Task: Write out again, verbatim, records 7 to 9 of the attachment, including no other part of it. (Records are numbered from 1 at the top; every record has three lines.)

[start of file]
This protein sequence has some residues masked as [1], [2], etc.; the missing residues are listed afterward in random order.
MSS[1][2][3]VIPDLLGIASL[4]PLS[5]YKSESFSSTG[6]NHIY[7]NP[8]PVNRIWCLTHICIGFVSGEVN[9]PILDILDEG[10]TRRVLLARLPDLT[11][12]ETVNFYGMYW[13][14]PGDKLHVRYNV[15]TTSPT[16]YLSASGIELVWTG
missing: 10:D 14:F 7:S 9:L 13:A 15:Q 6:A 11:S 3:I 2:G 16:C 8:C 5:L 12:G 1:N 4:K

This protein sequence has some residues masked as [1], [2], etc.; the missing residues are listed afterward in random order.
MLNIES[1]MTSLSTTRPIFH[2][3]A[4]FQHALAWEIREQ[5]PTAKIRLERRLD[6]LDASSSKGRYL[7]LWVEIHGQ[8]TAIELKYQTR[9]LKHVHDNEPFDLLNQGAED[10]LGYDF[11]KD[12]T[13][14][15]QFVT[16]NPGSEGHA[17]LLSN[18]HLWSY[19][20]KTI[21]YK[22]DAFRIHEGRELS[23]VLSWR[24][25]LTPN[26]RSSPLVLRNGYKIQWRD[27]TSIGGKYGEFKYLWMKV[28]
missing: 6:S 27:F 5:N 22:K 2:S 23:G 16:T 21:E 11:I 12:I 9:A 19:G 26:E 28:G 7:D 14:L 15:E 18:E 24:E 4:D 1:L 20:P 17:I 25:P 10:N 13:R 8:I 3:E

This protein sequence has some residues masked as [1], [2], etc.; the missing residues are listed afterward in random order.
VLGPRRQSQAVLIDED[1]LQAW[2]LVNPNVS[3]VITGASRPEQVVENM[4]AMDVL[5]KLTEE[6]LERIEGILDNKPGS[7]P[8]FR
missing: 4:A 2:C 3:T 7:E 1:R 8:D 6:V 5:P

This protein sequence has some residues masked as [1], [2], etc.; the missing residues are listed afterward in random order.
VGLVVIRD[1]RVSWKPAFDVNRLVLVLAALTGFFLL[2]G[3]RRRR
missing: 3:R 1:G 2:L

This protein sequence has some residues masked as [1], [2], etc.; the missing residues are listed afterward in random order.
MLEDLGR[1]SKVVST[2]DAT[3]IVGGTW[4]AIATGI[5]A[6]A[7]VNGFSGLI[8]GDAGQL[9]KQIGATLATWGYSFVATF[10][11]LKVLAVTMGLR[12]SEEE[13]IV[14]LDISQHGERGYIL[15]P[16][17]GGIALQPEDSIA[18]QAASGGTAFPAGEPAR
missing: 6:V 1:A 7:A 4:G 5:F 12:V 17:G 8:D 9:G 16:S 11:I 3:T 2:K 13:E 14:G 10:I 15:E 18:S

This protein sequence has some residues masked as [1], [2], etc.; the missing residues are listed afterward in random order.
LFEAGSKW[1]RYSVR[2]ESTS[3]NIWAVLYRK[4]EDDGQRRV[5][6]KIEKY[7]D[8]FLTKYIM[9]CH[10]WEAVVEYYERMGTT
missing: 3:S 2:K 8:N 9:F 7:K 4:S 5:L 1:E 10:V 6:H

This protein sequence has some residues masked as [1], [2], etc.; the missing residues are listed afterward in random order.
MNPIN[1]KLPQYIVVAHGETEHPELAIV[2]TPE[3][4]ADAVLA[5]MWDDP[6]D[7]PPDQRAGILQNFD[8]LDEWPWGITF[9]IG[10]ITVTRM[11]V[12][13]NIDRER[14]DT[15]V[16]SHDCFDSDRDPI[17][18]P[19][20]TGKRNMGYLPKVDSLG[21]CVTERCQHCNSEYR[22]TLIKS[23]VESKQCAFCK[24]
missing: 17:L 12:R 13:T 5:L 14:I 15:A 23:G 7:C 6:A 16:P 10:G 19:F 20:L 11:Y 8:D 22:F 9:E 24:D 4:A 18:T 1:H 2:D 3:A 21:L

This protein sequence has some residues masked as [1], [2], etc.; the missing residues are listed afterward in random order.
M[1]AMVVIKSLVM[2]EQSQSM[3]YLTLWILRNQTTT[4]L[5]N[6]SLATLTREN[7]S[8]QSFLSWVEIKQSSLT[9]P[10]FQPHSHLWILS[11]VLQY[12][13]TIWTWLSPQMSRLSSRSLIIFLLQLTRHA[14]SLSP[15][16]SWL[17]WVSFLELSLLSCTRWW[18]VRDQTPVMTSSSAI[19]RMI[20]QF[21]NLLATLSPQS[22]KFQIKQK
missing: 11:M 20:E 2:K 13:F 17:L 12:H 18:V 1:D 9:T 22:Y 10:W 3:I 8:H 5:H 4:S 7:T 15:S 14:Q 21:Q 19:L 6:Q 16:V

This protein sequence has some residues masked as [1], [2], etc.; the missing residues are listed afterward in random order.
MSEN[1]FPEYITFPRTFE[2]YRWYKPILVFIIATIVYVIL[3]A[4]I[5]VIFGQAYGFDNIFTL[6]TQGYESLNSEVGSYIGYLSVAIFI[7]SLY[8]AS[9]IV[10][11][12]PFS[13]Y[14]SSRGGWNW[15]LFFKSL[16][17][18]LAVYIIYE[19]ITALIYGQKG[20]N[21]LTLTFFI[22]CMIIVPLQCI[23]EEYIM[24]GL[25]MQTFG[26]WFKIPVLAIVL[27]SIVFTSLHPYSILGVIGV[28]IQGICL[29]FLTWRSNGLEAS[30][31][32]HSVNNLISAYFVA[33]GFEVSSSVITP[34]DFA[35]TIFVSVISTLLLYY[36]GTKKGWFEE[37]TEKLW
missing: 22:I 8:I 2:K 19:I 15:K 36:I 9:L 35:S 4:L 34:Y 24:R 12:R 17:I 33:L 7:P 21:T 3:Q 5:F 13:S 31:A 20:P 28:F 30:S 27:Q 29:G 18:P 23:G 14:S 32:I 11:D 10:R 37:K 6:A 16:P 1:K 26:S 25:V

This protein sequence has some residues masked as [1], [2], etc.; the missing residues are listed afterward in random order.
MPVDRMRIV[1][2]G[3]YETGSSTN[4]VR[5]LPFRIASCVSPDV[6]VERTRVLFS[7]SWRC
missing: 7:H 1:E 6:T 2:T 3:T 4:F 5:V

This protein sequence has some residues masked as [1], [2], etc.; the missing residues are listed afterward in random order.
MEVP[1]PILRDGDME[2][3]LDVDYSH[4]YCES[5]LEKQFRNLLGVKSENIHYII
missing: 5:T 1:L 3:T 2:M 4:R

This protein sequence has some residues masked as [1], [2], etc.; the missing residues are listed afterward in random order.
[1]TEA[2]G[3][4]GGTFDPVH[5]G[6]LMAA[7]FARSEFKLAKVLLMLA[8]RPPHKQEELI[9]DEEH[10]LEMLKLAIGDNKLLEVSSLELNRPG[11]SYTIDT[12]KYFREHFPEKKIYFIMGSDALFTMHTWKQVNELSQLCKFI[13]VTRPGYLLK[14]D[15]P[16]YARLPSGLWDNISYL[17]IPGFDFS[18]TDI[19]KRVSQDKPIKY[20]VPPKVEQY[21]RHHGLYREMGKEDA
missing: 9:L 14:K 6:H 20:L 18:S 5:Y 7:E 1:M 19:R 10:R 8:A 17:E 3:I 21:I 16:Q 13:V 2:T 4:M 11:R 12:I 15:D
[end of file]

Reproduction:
This protein sequence has some residues masked as [1], [2], etc.; the missing residues are listed afterward in random order.
MNPIN[1]KLPQYIVVAHGETEHPELAIV[2]TPE[3][4]ADAVLA[5]MWDDP[6]D[7]PPDQRAGILQNFD[8]LDEWPWGITF[9]IG[10]ITVTRM[11]V[12][13]NIDRER[14]DT[15]V[16]SHDCFDSDRDPI[17][18]P[19][20]TGKRNMGYLPKVDSLG[21]CVTERCQHCNSEYR[22]TLIKS[23]VESKQCAFCK[24]
missing: 17:L 12:R 13:T 5:L 14:I 15:A 23:G 7:C 6:A 16:P 10:G 19:F 20:L 11:Y 8:D 22:F 9:E 24:D 4:A 18:T 1:H 2:D 3:A 21:L

This protein sequence has some residues masked as [1], [2], etc.; the missing residues are listed afterward in random order.
M[1]AMVVIKSLVM[2]EQSQSM[3]YLTLWILRNQTTT[4]L[5]N[6]SLATLTREN[7]S[8]QSFLSWVEIKQSSLT[9]P[10]FQPHSHLWILS[11]VLQY[12][13]TIWTWLSPQMSRLSSRSLIIFLLQLTRHA[14]SLSP[15][16]SWL[17]WVSFLELSLLSCTRWW[18]VRDQTPVMTSSSAI[19]RMI[20]QF[21]NLLATLSPQS[22]KFQIKQK
missing: 11:M 20:E 2:K 13:F 17:L 12:H 18:V 1:D 9:T 22:Y 10:W 3:I 8:H 5:H 4:S 7:T 15:S 14:Q 21:Q 19:L 6:Q 16:V

This protein sequence has some residues masked as [1], [2], etc.; the missing residues are listed afterward in random order.
MSEN[1]FPEYITFPRTFE[2]YRWYKPILVFIIATIVYVIL[3]A[4]I[5]VIFGQAYGFDNIFTL[6]TQGYESLNSEVGSYIGYLSVAIFI[7]SLY[8]AS[9]IV[10][11][12]PFS[13]Y[14]SSRGGWNW[15]LFFKSL[16][17][18]LAVYIIYE[19]ITALIYGQKG[20]N[21]LTLTFFI[22]CMIIVPLQCI[23]EEYIM[24]GL[25]MQTFG[26]WFKIPVLAIVL[27]SIVFTSLHPYSILGVIGV[28]IQGICL[29]FLTWRSNGLEAS[30][31][32]HSVNNLISAYFVA[33]GFEVSSSVITP[34]DFA[35]TIFVSVISTLLLYY[36]GTKKGWFEE[37]TEKLW
missing: 22:I 8:I 2:K 19:I 15:K 36:I 9:L 35:S 4:L 34:Y 24:R 12:R 17:I 33:L 7:P 21:T 3:Q 5:F 13:S 31:A 20:P 28:F 30:S 27:Q 29:G 18:P 23:G 14:S 32:I 11:D 10:R 37:K 6:A 16:P 1:K 26:S 25:V